One size fits all

A story in yesterday’s SMH is rather amazingly headlined “Prenuptial rights for same-sex, unmarried.”

It appears to be a paper-thin rewrite of a press-release designed, amongst other things, to drum up business for the family-law lawyer (quite a different thing from a family lawyer), Sally Nicholes, “principal of Nicholes Family Lawyers.”

Here are some of the highlights or lowlights, since nobody ever seems to click on links:

UNMARRIED and same sex-couples may soon be able to sign “prenups”, giving de factos many of the same legal rights as those who are wed.

Reforms to the Family Law Act before the Senate would allow agreements to be drawn up by de factos to cover spousal and child maintenance, as well as the division of property in the event of a relationship breakup.

Allow, or necessitate – you be the judge.

The bill was circulated in Federal Parliament on September 18 and is awaiting consideration by the Senate. If the legislation is passed, it is expected to be enacted by March.

That bit is, I think, out of date, so far as the Senate passed the bill with amendments on 18 October.

A de facto relationship can be heterosexual or homosexual and can exist even if one of the people involved is legally married to someone else or has another de facto partner.

The act goes beyond property matters:

The legislation will also mean that a court can force a partner out of the home if they are violent or acting inappropriately to the other person.

“This is pretty dramatic stuff and it is a big change,” Ms Nicholes said. “It is going to be huge, particularly with the spousal maintenance.

“What I have often found amazing is that someone could be in a de facto relationship for 30 years and have no obligation for spousal maintenance. But you could be married for one year and have more rights.”

Well, one person’s rights are another person’s obligations. I don’t know if I find it so amazing as Ms Nicholes does, because I always thought that was what marriage was about. Living together is often something quite different – but you will now need to go to a lawyer to do anything about that. How realistic is that?

She agreed that the amendments may make marriage a less attractive prospect for some couples.

“It just depends on how legally minded a couple are,” she said. “[But] some will come back to romance – to actually get married not for legal reasons, but romance.”

Funnily enough, that is the one point which I think is totally wrong in a glass-half-full-half-empty kind of way. The amendments will mean that, apart from the actual expense of a marriage and a formal divorce when or if the time comes, you will have nothing to lose from getting married at all, because you are all in the same procrustean bed for everything else.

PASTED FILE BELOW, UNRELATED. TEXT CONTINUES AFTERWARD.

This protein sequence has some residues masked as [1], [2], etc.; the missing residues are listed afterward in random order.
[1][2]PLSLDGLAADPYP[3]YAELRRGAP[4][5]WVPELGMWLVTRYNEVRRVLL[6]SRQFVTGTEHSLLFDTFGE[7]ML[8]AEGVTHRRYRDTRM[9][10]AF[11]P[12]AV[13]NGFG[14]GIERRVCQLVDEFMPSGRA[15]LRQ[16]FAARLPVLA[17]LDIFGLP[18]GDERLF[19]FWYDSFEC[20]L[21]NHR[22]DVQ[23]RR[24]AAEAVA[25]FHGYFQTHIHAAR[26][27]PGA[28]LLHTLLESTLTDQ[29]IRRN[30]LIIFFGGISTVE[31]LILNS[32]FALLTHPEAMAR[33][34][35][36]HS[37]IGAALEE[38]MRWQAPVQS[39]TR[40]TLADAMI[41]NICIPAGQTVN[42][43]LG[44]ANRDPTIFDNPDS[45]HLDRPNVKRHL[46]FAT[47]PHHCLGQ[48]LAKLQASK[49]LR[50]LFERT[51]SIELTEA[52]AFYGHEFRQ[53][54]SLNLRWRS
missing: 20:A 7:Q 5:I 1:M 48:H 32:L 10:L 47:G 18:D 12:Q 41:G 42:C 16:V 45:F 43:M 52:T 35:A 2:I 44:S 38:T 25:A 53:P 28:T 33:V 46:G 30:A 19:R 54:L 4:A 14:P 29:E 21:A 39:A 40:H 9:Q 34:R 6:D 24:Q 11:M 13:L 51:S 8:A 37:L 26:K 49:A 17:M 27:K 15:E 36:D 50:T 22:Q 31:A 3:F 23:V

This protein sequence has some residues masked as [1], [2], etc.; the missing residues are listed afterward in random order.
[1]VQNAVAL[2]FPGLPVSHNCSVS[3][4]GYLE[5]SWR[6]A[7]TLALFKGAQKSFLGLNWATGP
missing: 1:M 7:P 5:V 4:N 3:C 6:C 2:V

In fact, it is not just pre-nups which may now be advisable, but mid-quasi-nups, because in an amazing and little-heralded step, the parliament has now enacted (subject to the amended bill now passing the Reps, though none of the the Senate amendments alter this particular aspect as far as I can make out) that all presently existing de facto relationships (including gay and lesbian ones) will, if they come to an end after the commencement of the proposed amendments to the Family Law Act, be subject to the jurisdiction of the Family Court (at least in NSW and in other states which have referred the power to the Commonwealth), not only to determine the division of property, but also to make ongoing orders for spousal or quasi-spousal maintenance, potentially for the rest of each party’s life.

Because de facto relationships do not depend on any juridical act, you might even be in a de facto relationship without realising it, and conversely think you are when in fact you are not. You’ll have to wait till later to see what the other party might think and do about it. The only way, so far as I can make out, that you can define the situation is if you can broach the matter with the other person (there may be more than one other person!) and reach agreement with them. But you will both have to agree that you are in fact in a de facto relationship, even if you want to bring it to an end, and for the deal to stick you will both have to go and see lawyers.

This, to me, is astounding. It is going to come as a shock to a great many people further down the road when it is too late to do anything about it. I wish the powers that be had paid a little more attention to Patrick Parkinson’s piece in the SMH in August, which although it sidestepped the question of gay marriage, made the point very clearly. As Professor P put it in his opening para:

The Federal Government must be very keen on marriage, despite the institution’s falling popularity in the population. It is so keen, it seems, that it wants to impose upon people all the financial obligations of marriage whether they have chosen them or not.

Quite frankly, I have very little faith in the capacity of the Family Court, schooled in the way of marriage, to make appropriate orders for de facto relationships which may well have been entered into and conducted on a totally different basis. Ms Nicholes’ comments are a worrying harbinger of their likely mindset.

One Response to “One size fits all”

  1. skepticlawyer » Law of unintended consequences… Says:

    […] a look at Marcellous’ excellent post on this issue. I wish I’d included it in my analysis when I initially wrote my post. My only excuse is that […]

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